One of my mom’s best Christmas gifts to my sister and myself after we became adults was a copy of her best recipes in a binder. My mother and her mother were both excellent cooks who don’t usually use a recipe, so it’s very valuable to have this reference when I’m not sure how much of something to put in a dish and mom isn’t sitting by the phone eagerly anticipating my call.
All our childhood favorites are there (Grandma’s secret recipe meatloaf, beef or chicken and noodles, hamburger gravy over mashed potatoes, chicken and biscuits, lasagna), as are a few recipes she adopted as we got a bit older (Susie’s Italian potatoes, shrimp toss, and pepperoni bread). My favorite, of course, is the recipe for apple pie, and it can be used for peach pie as well.
I picked up a handful of peaches at Walmart last week thinking I’d like to make a pie sometime soon, but they needed to ripen a bit before I could work with them. Ever try slicing a hard peach for pie? Yeah, not fun. You can tell a peach is ready to be made into pie if you squeeze it and it’s just a bit soft. So, Monday, I squeezed the peaches gently and they were ready, so I cleaned off a work space and got started.
1. The first step for me when I make pie is to take off my rings! I am a newlywed, so it’s hard to be separated from my wedding band for even a short time, but I have a braided band, and it would be very hard to clean if I got dough all over it. Making pies and meatloaf are the only only times I take my bands off.
2. Rings set aside, I preheated the oven to 400F and gathered materials: pie pan, 2 large bowls, paper towels, paring knife, measuring cups and spoons, wooden spoon, pastry mat, rolling pin, and ingredients (peaches, tapioca, cinnamon, sugar, water, flour, and crust mix). If I were making the crust from scratch, I would use mom’s recipe, which only uses flour, crisco, and salt, but because I was pressed for time, I used a box of Betty Crocker crust mix. My grandmother would roll in her grave if she knew I did this, but as I know how to do it the “right” way, I don’t mind taking the shortcut when I’m rushed. I bought a boxed crust for the first time a couple years ago when no matter what I tried, I couldn’t get the crust I was working on to roll out right. I went through four pounds of flour before I finally broke down and bought a boxed crust and it’s rolled out perfectly every time since. True bakers will tell you boxed crust doesn’t taste as good, but I don’t see much difference, honestly.
3. I find that the best way to peel ripe peaches is to make one long cut from the stem down under and back up to the other side, like you’re cutting it into a left half and a right half, then making small cuts from the top of the peach to the bottom, making wedges. Once the wedges are cut, the skin peels off easily. Then, pull each wedge away from the pit, gather the fruit in one bowl, and throw the pits and skins away or compost them. I worked on paper towels, but you might want to use something a bit more absorbent or washable. There was a LOT of juice.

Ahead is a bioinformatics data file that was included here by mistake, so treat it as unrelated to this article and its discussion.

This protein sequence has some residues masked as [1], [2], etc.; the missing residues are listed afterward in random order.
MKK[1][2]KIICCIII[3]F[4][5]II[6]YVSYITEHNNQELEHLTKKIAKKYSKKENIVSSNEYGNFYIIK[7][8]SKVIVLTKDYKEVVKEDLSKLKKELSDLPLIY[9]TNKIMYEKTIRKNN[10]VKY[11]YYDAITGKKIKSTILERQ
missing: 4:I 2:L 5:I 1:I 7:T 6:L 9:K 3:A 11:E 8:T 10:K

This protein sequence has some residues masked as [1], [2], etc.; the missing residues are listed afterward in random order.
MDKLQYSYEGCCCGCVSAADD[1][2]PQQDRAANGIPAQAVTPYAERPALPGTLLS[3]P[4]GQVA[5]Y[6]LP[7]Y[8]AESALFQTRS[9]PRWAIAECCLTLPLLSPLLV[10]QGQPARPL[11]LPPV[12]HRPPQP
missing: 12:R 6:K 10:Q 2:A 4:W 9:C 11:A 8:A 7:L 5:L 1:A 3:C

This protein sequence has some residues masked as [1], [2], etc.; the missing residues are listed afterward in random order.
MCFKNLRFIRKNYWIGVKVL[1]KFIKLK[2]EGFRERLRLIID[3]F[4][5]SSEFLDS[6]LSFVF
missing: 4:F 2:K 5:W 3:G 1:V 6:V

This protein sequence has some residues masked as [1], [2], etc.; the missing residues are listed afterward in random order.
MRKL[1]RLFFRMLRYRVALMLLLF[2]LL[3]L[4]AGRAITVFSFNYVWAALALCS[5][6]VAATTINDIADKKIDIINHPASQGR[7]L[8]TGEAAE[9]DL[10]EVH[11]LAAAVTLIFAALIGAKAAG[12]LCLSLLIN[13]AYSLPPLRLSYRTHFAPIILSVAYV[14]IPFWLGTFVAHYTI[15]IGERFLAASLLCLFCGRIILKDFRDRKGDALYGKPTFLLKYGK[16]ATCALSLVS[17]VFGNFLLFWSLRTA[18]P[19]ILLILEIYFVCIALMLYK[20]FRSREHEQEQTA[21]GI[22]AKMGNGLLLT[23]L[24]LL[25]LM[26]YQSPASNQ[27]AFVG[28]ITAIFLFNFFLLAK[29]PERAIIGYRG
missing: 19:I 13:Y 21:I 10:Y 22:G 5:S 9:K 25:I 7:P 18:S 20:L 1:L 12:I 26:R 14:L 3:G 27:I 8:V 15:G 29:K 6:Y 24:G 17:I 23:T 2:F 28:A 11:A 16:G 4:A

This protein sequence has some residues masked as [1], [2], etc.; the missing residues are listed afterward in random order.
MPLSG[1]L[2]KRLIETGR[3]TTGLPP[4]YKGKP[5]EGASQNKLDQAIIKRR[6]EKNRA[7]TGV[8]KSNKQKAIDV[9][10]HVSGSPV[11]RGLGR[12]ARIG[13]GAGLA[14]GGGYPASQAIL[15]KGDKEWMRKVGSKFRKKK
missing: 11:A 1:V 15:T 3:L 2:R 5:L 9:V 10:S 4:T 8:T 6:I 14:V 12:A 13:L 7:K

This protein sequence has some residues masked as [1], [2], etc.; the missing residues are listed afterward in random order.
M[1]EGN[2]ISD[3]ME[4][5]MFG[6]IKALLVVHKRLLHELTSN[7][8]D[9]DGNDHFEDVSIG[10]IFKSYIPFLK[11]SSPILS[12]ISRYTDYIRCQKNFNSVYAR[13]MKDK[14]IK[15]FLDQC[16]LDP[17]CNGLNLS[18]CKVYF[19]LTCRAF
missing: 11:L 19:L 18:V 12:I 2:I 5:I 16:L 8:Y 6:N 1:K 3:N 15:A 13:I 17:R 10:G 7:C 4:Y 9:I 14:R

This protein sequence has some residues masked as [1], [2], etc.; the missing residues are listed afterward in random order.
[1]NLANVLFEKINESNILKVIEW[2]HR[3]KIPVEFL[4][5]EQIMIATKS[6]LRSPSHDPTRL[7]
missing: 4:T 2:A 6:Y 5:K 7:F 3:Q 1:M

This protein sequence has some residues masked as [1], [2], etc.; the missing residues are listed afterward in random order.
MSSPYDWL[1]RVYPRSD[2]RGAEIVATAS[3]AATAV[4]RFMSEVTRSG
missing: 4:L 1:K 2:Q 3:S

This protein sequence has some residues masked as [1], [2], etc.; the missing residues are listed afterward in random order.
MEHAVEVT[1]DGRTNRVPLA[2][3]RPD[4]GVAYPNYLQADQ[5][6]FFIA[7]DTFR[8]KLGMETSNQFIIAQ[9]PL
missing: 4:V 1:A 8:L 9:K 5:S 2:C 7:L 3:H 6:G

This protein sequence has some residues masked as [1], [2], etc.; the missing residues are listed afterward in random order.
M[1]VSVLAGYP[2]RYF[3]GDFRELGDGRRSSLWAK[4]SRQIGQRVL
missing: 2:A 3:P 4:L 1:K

4. Before I finished the filling, I got my crust started by chilling some water in a dish with an ice cube. Grandma always used to say that the colder the water, the better, and I have noticed that crust rolls out much easier when I use ice. With the boxed crust it doesn’t matter as much, but old habits die hard.
5. I followed the apple pie filling recipe and combined 3/4 cup of sugar, 1 1/2 tsp cinnamon, and 3 tbsp tapioca with the fruit and stirred. Some people do not like cinnamon with peaches and use a different filling recipe, but I love it. When the peaches are evenly coated, the filling is ready. Set aside.
6. I poured the crust mix into the other bowl, added the water, and mixed in a circular motion until the ball of dough formed. Grandma always said to handle the dough as little as possible so the crust doesn’t get hard. Make sure the water and the mix combine completely, but don’t over do it. The smaller the amount of water you use, the flakier the crust will be and the less you handle it, the softer it will be. I separated the dough ball into two pieces, a slightly larger piece for the bottom crust and a smaller piece for the top crust.
7. I love my pastry mat. If you don’t use one, you should consider it for the ease of cleanup it provides. Mine is made by Magic Dough and it has markings for tarts, pies in four sizes, and pizzas as well as conversion charts. Before you put dough on the pastry mat, coat both your mat and your rolling pin lightly with flour. I put my dough ball onto the floured mat and rolled evenly until the edges of my crust covered the 9″ pie marks on the pastry mat. To place the crust into the pie pan, I folded it in half, and lifted it halfway into the pan before unfolding and pressing into place. If you notice when you start to fold the dough toward you that it’s breaking, your water to dough ratio is not quite right. Try adding a little bit of flour and rerolling.
8. I added filling to the pan, then repeated step 7 to make the top crust. I bet you know where I put that one. I can never manage to do fancy fluted edges on my pies. My sister is an expert at it, but I just roll the bottom crust over the top crust and squeeze so it’s sealed. Remember where I said crust isn’t a big deal for me?
9. I had a little bit of crust left over, so I decided to have some fun. When we got married, I bought a fruit shape cutter at Five Below to make hearts out of the pineapple and watermelon. The set also comes with a star, sun, flower, circle, and a few other shapes. I love stars, so I played around with the star cutter and dressed the pie up. I made sure there were holes in the top, evenly spaced, to allow steam to vent, and then into the oven it went.
10. The pie baked for 30 minutes on 400F, then 60 minutes on 350F. And there you have it! The joy of my Monday, a delicious taste of summer! (I bet you can guess that I already need to make another one…)